Humane mouse traps come in all shapes and sizes, but the aim of the game is the same – catch the pesky rodents that are munching through your breakfast cereal and evict them from the premises. For the most part, electronics don't feature. The RaspiTrap from tinkerer Alain Mauer is a little different. With the help of a slice of Raspberry Pi, a splash of IR sensor flavoring and some Wi-Fi magic, it sends a photo notification when the door closes behind a new prisoner.
The frame of the RaspiTrap is made from 5 mm foam PVC sheets, cut to shape according to some CAD designs created by Mauer. The box is divided into two sections, one for the electronics and the other to act as a temporary home for the captured mouse. Viewing windows cut into the sides of the housing have TEMIC K153P IR sensors installed behind 3 mm thick transparent acrylic plates.
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In the enclosed rear section, there's a Raspberry Pi development board running Arch Linux, a custom PCB for the IR barrier, a servo motor and a Pi camera module. The latter is fronted by a wide-angle fish-eye lens. A thin metal bar runs from the servo to a thin PVC door. The electronics are mains powered through the Raspberry Pi, Python scripts dictate the actions of the trap and a Wi-Fi dongle connects it all to a wireless home network.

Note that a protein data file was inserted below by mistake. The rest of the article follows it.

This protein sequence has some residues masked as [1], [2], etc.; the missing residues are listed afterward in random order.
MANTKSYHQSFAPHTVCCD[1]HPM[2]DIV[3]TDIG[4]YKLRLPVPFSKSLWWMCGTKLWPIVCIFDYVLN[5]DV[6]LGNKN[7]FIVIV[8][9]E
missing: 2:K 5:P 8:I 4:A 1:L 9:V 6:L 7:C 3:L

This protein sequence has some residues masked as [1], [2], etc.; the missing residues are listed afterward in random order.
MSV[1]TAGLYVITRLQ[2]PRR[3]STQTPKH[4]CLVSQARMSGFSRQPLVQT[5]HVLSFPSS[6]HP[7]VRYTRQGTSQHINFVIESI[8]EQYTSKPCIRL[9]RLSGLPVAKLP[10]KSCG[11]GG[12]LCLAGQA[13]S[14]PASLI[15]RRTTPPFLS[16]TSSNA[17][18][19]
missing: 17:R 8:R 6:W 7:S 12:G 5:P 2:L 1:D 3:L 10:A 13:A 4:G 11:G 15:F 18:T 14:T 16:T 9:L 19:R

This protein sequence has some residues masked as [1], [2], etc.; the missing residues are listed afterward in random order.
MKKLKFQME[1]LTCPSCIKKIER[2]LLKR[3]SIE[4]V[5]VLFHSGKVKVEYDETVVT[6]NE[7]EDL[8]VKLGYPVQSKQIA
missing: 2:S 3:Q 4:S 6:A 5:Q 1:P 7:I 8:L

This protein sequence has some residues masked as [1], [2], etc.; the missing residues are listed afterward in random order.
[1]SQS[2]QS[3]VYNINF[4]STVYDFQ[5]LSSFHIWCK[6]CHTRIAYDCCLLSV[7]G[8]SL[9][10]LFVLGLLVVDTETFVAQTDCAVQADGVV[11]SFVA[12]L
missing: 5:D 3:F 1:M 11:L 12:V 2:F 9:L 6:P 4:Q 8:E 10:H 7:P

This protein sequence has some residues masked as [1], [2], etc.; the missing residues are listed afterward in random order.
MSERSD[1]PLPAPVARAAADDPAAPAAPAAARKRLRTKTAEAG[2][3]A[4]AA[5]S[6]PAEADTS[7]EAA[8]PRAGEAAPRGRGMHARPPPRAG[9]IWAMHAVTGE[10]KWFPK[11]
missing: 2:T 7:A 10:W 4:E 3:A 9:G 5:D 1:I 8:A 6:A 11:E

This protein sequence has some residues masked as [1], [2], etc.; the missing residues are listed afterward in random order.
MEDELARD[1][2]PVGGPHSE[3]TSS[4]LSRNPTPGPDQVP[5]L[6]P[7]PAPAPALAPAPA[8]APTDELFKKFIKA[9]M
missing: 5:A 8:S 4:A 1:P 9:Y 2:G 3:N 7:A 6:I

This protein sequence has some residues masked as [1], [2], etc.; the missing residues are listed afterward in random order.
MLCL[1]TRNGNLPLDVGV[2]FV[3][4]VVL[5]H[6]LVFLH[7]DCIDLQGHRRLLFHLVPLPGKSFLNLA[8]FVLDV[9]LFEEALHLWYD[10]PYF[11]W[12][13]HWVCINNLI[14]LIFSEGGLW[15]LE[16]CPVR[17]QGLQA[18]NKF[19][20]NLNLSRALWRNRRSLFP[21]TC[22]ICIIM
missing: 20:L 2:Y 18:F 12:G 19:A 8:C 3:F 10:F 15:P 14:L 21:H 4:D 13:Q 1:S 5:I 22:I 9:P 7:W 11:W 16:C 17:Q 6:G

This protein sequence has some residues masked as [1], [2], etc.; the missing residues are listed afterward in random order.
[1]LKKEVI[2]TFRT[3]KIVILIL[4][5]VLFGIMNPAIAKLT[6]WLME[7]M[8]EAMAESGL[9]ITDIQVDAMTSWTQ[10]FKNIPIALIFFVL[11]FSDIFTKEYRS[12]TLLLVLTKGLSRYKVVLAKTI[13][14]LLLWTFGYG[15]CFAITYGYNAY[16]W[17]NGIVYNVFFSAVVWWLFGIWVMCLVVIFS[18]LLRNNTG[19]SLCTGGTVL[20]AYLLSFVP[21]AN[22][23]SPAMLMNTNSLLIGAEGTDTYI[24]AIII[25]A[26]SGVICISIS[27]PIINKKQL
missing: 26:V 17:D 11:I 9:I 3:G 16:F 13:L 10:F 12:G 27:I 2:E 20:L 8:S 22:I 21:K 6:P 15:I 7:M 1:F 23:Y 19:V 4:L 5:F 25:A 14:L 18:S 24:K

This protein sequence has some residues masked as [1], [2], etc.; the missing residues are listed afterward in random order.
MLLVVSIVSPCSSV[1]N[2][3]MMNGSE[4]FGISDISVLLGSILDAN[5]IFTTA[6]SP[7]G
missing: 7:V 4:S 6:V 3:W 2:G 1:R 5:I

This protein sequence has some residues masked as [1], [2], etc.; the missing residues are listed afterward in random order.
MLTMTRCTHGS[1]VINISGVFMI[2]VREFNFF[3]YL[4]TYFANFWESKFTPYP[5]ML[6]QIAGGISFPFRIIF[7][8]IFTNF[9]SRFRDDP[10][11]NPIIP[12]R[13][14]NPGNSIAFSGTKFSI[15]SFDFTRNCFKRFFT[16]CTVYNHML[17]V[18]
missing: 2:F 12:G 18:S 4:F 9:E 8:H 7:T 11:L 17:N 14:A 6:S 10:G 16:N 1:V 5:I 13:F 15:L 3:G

As you can see from the video below, when a mouse wanders into the RaspiTrap it breaks the IR beam. This causes the servo to pull the pin holding the door aloft and the only escape route is cut off. After a short while an LED illuminates inside the device and the Pi camera snaps a photo of the new arrival. This is then sent via email to a predetermined account, prompting the user to recover the trap and release the occupant a safe distance away from home.
Mauer says to place enough food and water in the trap to ensure a healthy animal gets safely released, and advises that all of the mice caught by the RaspiTrap so far are now enjoying the great outdoors.
He plans to further tweak the trap by adding live view to the setup and, though air can already get into the device, a few air holes are to be strategically placed on the cover. If you want to make your very own RaspiTrap, build plans for version 1.0 have been posted on Instructables.
Source: Alain Mauer